I have never found a boat that this doesn’t work on, but then I haven’t and wouldn’t try it on a boat with one of those itty bitty round cockpits.

Exiting a kayak
Thanks all, it didn’t seem to be a good idea to use a paddle. Seems that most agree and if you do, do so carefully with little stress on the paddle.

I will learn to do so by other methods, generally with my butt just behind the cockpit with much care in and out.

Thanks again, I appreciate the input.


was taught as a bastardization of a bonified method used by the Greenland seal hunters. It was used to enter a small tight fitting ocean cockpit from a deep drop off rocky shore…HOWEVER…the paddle was floated not planted , to the deep water as a dampener. since the original built Greenland paddle has an inherit amount of flotation as part of it’s design {much of this has been carved away lately to lower the weight of the paddle for impressing people as to how light the paddle can be made}

The new modern foam cored Euro paddles now have some amount of flotation…but the prior ones don’t really have any to spare, so the grind for support method evolved.

many times the Greenland paddler would put the paddle under the deck lines on the FRONT of the kayak and then had their hands free to aid in wiggling into the kayak. with non bungee material for lines this works…it doesn’t when the kayak is equip t with bungees.

The hands placed behind the paddler for entering, is a very awkward position which can, by itself lead to unbalance. This method also is worthless when entering or exiting if there is any wave action at all. The method of getting in an out the way you would when getting into a car is worth practicing and perfecting.

If there are no waves,and the kayak is placed in about 4 to 6 inches of water, as you enter it slightly grounds and balances itself on the bottom…no need to “Grind The Paddle” when there is no wave acting…and when there is wave action…the method turns to very little value if any at all.

Best Wishes


Yes, and even in deep water!
I use my paddle to stabilize the boat every time I get in and out of the boat, which I have done roughly 800 times.

You don’t have to put all your weight on the paddle. Just put ten pounds of force on your paddle to help hold the boat in place when you get in. In fact, you can do use this paddle brace in deep water, depending on the buoyancy of your paddle. Since the paddle is only floating, you can’t lean on it much, but you get enough support to get in. Just lean on the paddle a very little, but enough to steady the boat while you plant your butt where it needs to go. Qualifier–I’m talking Greenland paddle here. Plenty of buoyancy.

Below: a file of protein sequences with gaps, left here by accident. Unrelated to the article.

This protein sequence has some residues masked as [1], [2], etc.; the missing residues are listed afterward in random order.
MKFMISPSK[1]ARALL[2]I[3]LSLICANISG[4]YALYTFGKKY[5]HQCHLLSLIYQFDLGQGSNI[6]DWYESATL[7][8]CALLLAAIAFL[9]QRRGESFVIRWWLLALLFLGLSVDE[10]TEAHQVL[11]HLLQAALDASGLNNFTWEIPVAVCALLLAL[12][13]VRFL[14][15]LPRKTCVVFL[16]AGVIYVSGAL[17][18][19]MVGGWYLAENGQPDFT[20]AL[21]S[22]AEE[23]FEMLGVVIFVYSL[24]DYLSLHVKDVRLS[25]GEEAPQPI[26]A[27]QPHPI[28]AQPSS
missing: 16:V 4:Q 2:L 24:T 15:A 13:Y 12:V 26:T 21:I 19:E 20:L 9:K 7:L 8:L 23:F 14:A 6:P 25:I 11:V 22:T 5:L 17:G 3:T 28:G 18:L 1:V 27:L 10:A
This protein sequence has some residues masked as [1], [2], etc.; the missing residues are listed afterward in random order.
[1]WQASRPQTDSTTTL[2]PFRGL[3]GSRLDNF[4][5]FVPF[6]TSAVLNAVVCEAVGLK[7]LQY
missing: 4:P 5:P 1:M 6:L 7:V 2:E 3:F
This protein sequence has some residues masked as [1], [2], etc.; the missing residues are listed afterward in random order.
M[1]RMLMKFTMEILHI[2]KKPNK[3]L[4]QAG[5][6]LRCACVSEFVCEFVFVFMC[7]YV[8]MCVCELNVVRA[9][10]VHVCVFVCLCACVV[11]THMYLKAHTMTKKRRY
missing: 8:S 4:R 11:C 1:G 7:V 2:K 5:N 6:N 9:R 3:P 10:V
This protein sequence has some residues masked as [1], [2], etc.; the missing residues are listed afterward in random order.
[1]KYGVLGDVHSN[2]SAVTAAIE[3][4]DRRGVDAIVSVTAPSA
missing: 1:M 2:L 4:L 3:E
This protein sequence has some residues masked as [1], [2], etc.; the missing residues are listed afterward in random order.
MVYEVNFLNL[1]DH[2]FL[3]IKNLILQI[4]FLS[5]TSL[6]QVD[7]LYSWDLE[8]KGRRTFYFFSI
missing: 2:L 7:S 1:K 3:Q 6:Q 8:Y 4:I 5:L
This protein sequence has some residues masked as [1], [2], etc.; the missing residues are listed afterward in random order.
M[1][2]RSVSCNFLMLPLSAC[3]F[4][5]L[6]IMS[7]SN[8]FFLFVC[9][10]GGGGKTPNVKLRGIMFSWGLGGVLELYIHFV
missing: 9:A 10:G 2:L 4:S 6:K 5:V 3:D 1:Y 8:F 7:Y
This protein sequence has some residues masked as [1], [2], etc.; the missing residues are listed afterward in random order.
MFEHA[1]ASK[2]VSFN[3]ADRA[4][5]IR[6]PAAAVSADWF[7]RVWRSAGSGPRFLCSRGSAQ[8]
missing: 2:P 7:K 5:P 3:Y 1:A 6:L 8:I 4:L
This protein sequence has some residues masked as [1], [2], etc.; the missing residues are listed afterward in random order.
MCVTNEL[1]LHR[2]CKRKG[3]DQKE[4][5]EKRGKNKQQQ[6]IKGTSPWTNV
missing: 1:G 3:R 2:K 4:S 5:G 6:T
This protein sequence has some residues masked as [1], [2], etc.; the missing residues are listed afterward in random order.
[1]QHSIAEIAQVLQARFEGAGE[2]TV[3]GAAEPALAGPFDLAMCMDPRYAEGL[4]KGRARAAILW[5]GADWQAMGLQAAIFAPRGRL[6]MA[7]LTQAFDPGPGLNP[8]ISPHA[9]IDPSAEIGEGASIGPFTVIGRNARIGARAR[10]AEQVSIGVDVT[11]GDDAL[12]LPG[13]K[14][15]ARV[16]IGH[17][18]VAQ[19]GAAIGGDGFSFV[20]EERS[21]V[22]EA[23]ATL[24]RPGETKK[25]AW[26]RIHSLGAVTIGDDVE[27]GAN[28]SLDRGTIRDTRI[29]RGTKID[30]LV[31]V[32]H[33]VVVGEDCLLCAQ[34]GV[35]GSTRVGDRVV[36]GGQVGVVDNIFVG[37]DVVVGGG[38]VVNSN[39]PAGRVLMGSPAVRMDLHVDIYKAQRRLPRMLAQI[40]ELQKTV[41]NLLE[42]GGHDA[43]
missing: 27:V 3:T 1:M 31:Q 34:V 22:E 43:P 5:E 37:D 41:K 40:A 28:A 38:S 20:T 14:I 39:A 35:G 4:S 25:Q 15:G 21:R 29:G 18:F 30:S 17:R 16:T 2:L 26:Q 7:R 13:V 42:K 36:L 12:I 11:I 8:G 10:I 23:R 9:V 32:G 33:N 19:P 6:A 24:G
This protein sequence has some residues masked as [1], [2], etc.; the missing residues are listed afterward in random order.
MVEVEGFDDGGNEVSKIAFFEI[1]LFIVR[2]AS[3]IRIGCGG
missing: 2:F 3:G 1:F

Use the paddle for balance
Not support. On my boat with a shorter cockpit I use the paddle vertically for balance after getting most of the way in. Or I’ll scull for support while getting the rest of the way in.

reading here
we see where Greenland paddles are buoyant n several paddlers use paddle for balance…n when these paddlers write abt this you may read some thought juggling going on about just what it is they are doing…

This was the problem I encountered trying the paddle as a get in brace…keeping in mind I cannot chew gum n walk.

One is you’re getting in you and the hull and the water…then you think well maybe the paddle is useful as a brace ?

Now you have paddle added to hull and water.

‘Like’ there was difficulty with the hull and water now its…

BTW this argument is explicit here but cast abt n remeber the same argument is used dissing the Roll Aid…a device requiring only remebering to pull on it.

In Fact
we can state an unbreachable rule:




Exiting a kayak
Thanks everyone for responding. I got the message, no exiting a kayak using a paddle. GOT IT!


use the paddle…
don’t break it prying

idea is practice entry and exit…see utube.

practice ! that is instead of getting in n paddling off…

get in get out get in get out 10 times then paddle off.

when good at this…rember some stand up n fish from QCC’s or so they tell.

try the Kodiak Bear entry !